The intervention of Pr. Crespy followed a similar line: “More integration is needed, not less” he argued. He also mentioned amongst the current problems of the Euro the fact that “in the Eurozone there is an omnipresent paradigm of competition rather than an idea of cooperation among Member States”. According to her, the recent crisis revealed that governing the Eurozone through fiscal discipline is counter-productive, rather than a solution to the EMU problems. Indeed, a so-called one-size-fits-all approach based on austerity and the myth of sound budget in each member State (MS) is not a guarantee of economic convergence. To the contrary a blind recourse to austerity measures in every situation can damage national economies and trigger recession, especially when MSs face assaults by international speculators. “Apparently there is a consensus in the Eurozone on the fact that the costs of economic integration should be born by the European periphery”, affirmed Pr. Crespy pointing at the highly deficient financial solidarity obtaining at the moment within the EMU.
Another issue regarding the Euro and the EU more broadly, according to Pr. Crespy, is the lack of a common social policy. “Remember the line: the EU should be ‘big on big things and small on small things’? Well, Social Pillar seems to be ‘small thing’”, Pr. Crespy argued. The professor then pointed the nowadays inaccurate division of tasks between the supranational and the national level: the EU takes care of economic poly while Member States deal with their own social policies. “However”, she argued, “this distinction is clearly a fallacy”, since “the European model has had a huge impact on national social policies, and the two aspects are now deeply interlinked”. Moreover, “there is a urgent need to restore the fiscal capacities of member States and EU institutions”.
The last issue evoked by Pr. Crespy was the democratic deficit within the EU, in particular in the Eurozone governance. Indeed, ragarding that matter, decisions concerning the common currency are often -if not always- taken behind closed doors during Eurogroup meetings (which gather Economic and Finance ministries of the Eurozone MS) or the European Council. Looking to the future,“the EU needs more progressive policies and a better democratic procedure” Pr. Crespy concluded while describing two possible directions for a truly progressive agenda at the European level. On the on hand the EU should pursue a kind of “growth which is compatible with people welfare and the environment”. On the other, “a switch from competition to cooperation among member States” is required as a starting point.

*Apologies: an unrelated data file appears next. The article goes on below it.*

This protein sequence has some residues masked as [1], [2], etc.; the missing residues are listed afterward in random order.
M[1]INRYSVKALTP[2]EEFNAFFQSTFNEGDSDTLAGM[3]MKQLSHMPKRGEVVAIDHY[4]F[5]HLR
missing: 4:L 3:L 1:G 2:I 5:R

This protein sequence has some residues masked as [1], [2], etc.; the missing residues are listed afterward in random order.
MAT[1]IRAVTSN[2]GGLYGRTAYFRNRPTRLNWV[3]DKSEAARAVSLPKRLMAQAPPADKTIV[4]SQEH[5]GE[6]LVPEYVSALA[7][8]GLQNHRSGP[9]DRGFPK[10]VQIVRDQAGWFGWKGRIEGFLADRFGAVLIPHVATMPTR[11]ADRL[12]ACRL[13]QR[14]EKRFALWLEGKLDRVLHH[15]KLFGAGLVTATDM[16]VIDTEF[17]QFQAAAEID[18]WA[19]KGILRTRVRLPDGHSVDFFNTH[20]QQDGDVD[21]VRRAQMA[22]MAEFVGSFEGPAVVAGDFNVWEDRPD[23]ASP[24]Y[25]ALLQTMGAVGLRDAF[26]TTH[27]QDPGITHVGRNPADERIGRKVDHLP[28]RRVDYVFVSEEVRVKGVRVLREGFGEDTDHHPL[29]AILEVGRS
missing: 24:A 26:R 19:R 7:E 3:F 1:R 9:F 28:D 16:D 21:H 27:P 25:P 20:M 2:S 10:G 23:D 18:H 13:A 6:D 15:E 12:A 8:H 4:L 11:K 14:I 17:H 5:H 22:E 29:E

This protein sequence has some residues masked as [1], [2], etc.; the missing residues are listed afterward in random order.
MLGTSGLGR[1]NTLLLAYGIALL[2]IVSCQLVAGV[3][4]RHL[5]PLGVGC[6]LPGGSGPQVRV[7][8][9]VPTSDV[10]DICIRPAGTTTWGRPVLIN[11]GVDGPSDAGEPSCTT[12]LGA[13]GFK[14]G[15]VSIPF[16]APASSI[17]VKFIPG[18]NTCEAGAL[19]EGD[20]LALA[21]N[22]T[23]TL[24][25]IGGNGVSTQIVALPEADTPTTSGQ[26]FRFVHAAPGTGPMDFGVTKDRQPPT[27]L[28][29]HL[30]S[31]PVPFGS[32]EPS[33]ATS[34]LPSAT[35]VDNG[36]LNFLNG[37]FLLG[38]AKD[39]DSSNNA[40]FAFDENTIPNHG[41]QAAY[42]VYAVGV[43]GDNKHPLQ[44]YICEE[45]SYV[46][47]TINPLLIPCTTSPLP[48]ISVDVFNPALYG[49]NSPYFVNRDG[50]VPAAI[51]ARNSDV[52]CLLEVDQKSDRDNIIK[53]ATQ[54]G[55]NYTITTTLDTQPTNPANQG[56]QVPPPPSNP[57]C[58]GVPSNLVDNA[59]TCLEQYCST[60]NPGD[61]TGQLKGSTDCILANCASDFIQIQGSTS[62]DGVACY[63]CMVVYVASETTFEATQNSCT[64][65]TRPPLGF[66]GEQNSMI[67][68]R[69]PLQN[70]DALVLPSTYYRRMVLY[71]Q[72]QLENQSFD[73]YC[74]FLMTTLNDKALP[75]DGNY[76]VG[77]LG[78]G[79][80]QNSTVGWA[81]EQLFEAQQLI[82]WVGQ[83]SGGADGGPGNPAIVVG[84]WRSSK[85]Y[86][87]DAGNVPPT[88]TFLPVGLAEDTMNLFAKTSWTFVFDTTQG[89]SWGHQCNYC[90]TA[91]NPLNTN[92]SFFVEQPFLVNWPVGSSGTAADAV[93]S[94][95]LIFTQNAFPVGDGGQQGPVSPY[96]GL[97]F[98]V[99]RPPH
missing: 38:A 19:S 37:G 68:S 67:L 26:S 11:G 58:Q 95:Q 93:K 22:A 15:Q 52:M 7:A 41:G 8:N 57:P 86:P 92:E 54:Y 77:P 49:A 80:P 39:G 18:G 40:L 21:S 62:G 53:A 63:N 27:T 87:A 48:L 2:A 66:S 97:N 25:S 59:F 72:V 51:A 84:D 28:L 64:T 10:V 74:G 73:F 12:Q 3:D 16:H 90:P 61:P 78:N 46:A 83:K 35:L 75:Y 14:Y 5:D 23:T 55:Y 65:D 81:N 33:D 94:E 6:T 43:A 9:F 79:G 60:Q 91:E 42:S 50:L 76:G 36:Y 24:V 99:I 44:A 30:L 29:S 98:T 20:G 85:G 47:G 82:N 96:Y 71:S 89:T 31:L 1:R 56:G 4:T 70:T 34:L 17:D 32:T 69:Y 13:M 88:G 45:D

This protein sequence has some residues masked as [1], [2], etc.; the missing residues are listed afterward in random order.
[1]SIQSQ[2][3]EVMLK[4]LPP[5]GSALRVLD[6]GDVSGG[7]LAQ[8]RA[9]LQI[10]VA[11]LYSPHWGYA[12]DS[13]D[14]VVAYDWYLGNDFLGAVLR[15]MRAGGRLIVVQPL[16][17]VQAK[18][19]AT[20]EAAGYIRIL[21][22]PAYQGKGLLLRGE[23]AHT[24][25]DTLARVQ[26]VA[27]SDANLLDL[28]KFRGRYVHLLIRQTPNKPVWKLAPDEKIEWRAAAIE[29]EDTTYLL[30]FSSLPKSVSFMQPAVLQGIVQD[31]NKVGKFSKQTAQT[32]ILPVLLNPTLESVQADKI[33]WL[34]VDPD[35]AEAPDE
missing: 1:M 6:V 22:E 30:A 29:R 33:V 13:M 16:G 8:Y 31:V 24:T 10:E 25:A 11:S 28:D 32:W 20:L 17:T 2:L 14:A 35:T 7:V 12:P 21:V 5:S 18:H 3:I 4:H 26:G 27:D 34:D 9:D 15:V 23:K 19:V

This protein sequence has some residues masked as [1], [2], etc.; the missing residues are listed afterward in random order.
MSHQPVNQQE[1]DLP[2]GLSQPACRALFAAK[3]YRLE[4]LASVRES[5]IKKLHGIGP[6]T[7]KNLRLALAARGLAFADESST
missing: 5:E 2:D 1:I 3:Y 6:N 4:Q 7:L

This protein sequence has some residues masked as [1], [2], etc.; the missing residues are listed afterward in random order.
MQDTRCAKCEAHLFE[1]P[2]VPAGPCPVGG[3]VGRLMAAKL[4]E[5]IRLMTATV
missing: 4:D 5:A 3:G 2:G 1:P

For her part, the IEE Director, Pr. Ramona Coman, analysed the current characteristics European Semester, a form of governance based on “cooperation” and recently introduced within the EU. Pr. Coman reminded the strong political implications of the European Semester for national governments. Indeed, “MS budgets are submitted to the European Commission for revision, before even being discussed in national parliaments”, Pr. Coman underlined. Moreover, as the recommendations emitted by the EC do not stem from an elected body and are not voted upon, it reflects a problem of political legitimacy – and democratic accountability – in the current rules regarding the Eurozone governance. A solution could be found in involving the European Parliament in the decision-making process of the EMU: Pr. Coman argued that “a vote from the EP on European Semester recommendations could be an answer to the actual democratic deficit within the Eurozone”.
To sum it up, all of the three interventions emphasised the lack of an effective democratic procedure in the governance of the Euro as one of the main issues of the common currency. Another aspect often underlined during the discussion, notably by both Pr. Jourion and Pr. Crespy, was the counter-productive effect of austerity measures. As such, a question seemed to flow naturally from the discussion: is there another possible way for managing the Euro? Is it conceivable to imagine a bright future for our common currency? The panel of the Spinelli Forum definitely gave a positive answer to that question provided that a real change is pursued. As Pr. Coman stated: “Nowadays European integration is brought into question, we need to take advantage of this moment to ask us the good questions about the future of the EU”.
Matteo Guidi 2nd Year Master Student Institute for European Studies (ULB)